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Outsourced labour: international surrogacy and women’s rights

Ashlee Betteridge writes on international surrogacy, and whether commercial surrogacy in a poor, developing country can ever be a fair or acceptable option.

“…the voice that we perhaps most need to hear in this debate is the voice of women who work as surrogates. As governments scramble for answers, both in developed and developing countries, it is this voice that is missing from policy debates.”

Read the full post.

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Global Gag Plus, family planning and Australian aid

Ashlee Betteridge and Camilla Burkot write on the US decision to reinstate the Global Gag Rule, and urge Australia not to follow suit.

‘Australia must stay strong and stick to the current family planning guidelines that put women’s empowerment at the forefront. It should also consider increasing the percentage of aid spending that goes towards family planning and sexual and reproductive health to fill the vacuum that will be left as US aid-funded programs are forced to end. Since the Global Gag Plus executive order was signed, the Dutch government has announced the establishment of a global abortion fund to help fill the gap, for which Belgium has indicated its support and Canada has also expressed interest. Perhaps this is an initiative that Australia too should consider supporting.’

Read the full blog.

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Wonder Women aren’t (just) the stuff of fiction

Camilla Burkot and Ashlee Betteridge discuss the UN appointment of Wonder Woman as an ambassador for gender equality.

‘Why celebrate a cartoon character when there are so many real life women heroes (or, should we say, sheroes)? And why resort to tokenism via an online mascot when there are so many avenues for real and meaningful change left for the UN to pursue, both within its own halls and in the wider world?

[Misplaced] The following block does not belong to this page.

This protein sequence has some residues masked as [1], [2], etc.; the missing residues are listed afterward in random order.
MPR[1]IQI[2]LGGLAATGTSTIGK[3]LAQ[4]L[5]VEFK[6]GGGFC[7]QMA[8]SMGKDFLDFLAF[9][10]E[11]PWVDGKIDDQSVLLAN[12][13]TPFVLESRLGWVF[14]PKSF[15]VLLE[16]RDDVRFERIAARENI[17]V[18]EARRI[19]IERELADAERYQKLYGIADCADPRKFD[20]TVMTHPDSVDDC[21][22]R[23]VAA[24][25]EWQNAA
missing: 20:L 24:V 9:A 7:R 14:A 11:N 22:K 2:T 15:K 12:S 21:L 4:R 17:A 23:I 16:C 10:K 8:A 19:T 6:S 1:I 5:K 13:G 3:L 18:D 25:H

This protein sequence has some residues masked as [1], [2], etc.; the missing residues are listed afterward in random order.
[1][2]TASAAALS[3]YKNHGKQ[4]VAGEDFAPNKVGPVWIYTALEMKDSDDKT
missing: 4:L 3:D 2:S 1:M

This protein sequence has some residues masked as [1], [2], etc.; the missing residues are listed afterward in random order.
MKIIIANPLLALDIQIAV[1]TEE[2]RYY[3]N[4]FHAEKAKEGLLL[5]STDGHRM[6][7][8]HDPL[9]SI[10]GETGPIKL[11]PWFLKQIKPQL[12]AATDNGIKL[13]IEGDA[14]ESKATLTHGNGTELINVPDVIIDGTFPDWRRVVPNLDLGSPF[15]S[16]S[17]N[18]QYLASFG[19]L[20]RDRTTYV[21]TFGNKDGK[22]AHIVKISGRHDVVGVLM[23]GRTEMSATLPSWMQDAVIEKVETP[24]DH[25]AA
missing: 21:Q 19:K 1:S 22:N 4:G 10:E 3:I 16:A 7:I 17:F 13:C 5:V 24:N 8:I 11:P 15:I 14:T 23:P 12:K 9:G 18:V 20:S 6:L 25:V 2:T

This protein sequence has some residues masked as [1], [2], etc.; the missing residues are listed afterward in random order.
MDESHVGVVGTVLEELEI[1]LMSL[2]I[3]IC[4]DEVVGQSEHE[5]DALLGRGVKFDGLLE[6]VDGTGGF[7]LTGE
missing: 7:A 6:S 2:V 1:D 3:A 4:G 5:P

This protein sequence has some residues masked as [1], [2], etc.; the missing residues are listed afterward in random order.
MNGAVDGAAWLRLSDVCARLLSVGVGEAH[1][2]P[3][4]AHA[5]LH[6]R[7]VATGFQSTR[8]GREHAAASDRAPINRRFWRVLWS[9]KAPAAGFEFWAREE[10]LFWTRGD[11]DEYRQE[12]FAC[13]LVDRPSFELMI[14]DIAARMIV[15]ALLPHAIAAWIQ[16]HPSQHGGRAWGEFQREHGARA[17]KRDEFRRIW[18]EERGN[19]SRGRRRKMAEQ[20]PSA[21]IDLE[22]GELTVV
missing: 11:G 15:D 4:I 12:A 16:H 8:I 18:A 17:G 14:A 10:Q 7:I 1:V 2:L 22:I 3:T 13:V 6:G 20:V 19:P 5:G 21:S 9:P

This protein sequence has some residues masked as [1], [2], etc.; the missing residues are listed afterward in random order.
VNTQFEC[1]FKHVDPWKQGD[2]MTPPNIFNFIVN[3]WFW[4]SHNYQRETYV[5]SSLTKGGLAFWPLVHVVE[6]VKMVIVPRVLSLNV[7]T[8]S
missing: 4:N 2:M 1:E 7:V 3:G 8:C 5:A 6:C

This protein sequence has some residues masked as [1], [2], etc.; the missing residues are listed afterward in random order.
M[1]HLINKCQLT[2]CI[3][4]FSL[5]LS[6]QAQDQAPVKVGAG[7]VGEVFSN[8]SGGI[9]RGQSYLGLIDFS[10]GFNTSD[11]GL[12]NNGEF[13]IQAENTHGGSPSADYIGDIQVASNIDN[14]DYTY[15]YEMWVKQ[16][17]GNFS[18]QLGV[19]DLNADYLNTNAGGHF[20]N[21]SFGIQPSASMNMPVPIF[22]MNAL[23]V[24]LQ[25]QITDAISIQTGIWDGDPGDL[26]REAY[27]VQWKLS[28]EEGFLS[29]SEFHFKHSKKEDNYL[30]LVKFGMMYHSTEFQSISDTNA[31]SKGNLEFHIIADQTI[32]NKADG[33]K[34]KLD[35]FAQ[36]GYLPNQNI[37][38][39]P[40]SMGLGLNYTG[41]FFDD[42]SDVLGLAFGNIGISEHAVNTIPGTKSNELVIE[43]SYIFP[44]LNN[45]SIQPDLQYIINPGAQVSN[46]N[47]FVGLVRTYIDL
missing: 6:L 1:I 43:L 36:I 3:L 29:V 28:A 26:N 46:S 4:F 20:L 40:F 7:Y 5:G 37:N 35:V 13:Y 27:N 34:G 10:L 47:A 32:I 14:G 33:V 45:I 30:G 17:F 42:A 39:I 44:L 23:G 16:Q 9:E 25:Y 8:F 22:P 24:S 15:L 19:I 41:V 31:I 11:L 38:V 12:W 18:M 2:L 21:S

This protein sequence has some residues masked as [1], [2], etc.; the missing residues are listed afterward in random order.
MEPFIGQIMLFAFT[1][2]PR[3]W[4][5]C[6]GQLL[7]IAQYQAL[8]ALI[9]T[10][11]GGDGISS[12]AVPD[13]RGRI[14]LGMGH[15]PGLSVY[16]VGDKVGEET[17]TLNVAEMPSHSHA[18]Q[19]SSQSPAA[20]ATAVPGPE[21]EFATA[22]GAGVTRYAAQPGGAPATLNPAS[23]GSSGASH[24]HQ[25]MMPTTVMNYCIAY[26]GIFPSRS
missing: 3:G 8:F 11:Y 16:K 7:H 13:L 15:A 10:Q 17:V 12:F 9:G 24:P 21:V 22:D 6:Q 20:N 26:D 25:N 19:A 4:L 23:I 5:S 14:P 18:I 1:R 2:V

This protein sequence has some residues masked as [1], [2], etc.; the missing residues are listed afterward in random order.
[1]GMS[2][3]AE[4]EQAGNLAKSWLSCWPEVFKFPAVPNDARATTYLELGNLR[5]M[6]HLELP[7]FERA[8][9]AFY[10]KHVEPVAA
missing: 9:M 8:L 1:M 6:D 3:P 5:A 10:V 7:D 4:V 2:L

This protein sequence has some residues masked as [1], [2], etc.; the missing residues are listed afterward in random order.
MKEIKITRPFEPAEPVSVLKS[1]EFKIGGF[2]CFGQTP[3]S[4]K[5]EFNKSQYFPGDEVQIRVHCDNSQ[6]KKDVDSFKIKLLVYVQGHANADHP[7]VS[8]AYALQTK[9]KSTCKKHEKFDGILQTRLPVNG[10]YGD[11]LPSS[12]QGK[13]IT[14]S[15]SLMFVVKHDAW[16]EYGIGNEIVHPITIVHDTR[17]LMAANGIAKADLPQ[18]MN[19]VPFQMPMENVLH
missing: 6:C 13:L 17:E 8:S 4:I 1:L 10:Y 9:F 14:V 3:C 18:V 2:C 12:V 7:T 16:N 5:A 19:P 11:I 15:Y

It’s 2016. Gender equality shouldn’t need to draw on fictional characters to find a message. If Wonder Woman can attract some attention to gender equality among the noise (and abuse) online, perhaps that’s OK, but the real women of the real world need real power — not just a superhuman mascot to cheer for them.’

Read the full blog.

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Beyond human rights: ending child marriage as a development imperative

Human rights are enough reason alone to push for an end to early and forced marriage. Groups such as Human Rights Watch have been working on this issue for many years. Still, campaigners now cite a whole host of other reasons to end the practice, such as the improved healtheducation [pdf] and poverty alleviation outcomes when girls marry later. Child marriage is now squarely framed as a development issue.

Read the full post on child marriage on the Devpolicy Blog.

(Image from Too Young To Wed)

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Why we need to talk about periods: menstrual hygiene management in development practice

Women and girls have obviously been coping with menstruation for a long time without the aid of fantastic plastic convenience. They make do, using cloth rags or other methods like straw, leaves, newspapers, mud or ash, slipping out of the home at night time to bury used rags in the dirt or finding private places to wash and hang them out to dry.

Read the full post on the Devpolicy Blog.

This post was also republished by Magdalene Indonesia.

(Photo credit: Echawalu Photography)